FOXBORO, Mass. — A mutual attraction led the New England Patriots to sign running back Bishop Sankey to their practice squad this week.
When Sankey, whom the Tennessee Titans released two years after making him a second-round draft pick, cleared waivers Sunday at noon, five teams came calling.
So why did Sankey choose the Patriots?
“Really just the culture they created, that Coach (Bill) Belichick has created,” Sankey said Tuesday. “They’re a winning team, and that’s really what attracted the most.”
The Patriots showed interest in Sankey back in 2014, when they were looking to groom a new running back as Shane Vereen and Stevan Ridley entered contract years. The Patriots worked out Sankey at his pro day at Washington, but he was the first running back selected in his draft class, going 54th overall and eight picks before New England took quarterback Jimmy Garoppolo.
“That’s always stuck in my mind,” Sankey said about the workout. “I’m excited to be here. I’m excited to get to work and just pick up the system and learn it.”
The Patriots instead grabbed James White out of Wisconsin in the fourth round of the 2014 draft. Sankey is on the practice squad now, but based on his pedigree, he could offer more upside than White or rookie D.J. Foster in the Patriots’ third-down role left vacant by Dion Lewis, who is on the physically unable to perform list.
Sankey certainly is a better athlete than White. Sankey ran a 4.49-second 40-yard dash at the 2014 NFL Scouting Combine with a 1.53-second 10-yard split, and he also posted a 6.75-second three-cone, 4-second short shuttle, 35.5-inch vertical leap, 10-foot and 6-inch broad jump, and 26 reps of 225 pounds on the bench press.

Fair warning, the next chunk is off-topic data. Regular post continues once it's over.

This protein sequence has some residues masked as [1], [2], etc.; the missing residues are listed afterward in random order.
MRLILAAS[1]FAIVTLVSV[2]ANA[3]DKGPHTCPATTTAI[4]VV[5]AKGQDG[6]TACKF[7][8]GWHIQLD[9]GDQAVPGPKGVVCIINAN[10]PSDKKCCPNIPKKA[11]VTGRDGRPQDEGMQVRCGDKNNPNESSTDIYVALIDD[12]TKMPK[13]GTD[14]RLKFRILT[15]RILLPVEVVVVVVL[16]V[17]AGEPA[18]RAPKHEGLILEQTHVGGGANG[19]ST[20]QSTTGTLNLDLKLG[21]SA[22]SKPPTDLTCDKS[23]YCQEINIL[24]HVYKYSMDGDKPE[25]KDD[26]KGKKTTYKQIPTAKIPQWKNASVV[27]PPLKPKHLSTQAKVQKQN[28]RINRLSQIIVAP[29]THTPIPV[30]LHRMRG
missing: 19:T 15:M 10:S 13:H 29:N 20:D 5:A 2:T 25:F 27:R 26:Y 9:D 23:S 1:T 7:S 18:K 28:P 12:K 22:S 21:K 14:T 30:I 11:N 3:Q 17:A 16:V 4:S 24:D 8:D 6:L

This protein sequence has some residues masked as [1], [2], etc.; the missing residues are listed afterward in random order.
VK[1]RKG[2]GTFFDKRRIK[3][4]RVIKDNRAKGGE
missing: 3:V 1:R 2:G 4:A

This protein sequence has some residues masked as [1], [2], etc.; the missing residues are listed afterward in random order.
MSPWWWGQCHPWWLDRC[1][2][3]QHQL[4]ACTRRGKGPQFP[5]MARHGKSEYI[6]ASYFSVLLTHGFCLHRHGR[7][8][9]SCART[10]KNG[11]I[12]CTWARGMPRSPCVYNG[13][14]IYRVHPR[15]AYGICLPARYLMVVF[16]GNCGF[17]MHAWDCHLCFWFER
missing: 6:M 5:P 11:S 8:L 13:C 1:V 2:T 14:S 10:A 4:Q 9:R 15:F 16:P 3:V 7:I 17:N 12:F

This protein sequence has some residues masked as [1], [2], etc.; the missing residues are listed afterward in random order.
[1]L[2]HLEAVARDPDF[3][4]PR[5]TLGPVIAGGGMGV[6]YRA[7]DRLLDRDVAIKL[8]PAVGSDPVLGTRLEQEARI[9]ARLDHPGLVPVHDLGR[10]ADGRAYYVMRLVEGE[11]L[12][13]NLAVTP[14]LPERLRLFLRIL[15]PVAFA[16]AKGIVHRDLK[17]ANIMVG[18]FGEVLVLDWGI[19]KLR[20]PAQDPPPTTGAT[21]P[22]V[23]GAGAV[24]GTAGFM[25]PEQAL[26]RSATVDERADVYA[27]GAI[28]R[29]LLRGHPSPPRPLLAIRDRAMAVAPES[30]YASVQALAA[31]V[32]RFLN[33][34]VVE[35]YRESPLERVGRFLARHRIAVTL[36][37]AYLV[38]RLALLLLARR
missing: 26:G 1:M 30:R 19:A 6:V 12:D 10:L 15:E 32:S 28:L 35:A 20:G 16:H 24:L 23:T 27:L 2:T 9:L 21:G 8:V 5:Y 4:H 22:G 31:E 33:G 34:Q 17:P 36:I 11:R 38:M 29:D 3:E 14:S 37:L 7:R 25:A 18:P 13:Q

White ran a 4.57-second 40-yard dash at the 2014 NFL Scouting Combine with a 1.60-second 10-yard split, and also posted a 7.05-second three-cone, 4.20-second short shuttle, 32-inch vertical leap, 9-foot and 6-inch broad jump, and 23 reps of 225 pounds on the bench press.
Sankey, who’s 5-foot-10, 209 pounds, doesn’t only categorize himself as a third-down back, though.
“I feel like I can play every down,” he said. “I just gotta go out here and pick up the playbook and prove it at practice each day.”
Sankey had 199 carries for 762 yards and three touchdowns in two seasons with the Titans and added 32 receptions for 272 yards with one score. So what didn’t work out in Tennessee?
“Honestly, the coaches just had their preferences in running backs,” Sankey said. “They had brought two new guys in. We had a lot of numbers. I just felt I was a result of that. I’m just trying to move forward and get things picked up around here and try to pick up as much as I can and pick up as much as I can as quickly as I can.”
The Titans traded for DeMarco Murray and drafted Derrick Henry this offseason. They also chose to keep Antonio Andrews, another big back, over Sankey.
Being on the practice squad is a new role for Sankey. But he’s embracing it while also trying to get back on a 53-man roster.
“It’s definitely urgent,” Sankey said. ” I’m taking that upon myself just to improve every day, pick up the system and make plays at practice. The rest will take care of itself.”
Thumbnail photo via Jim Brown/USA TODAY Sports Images
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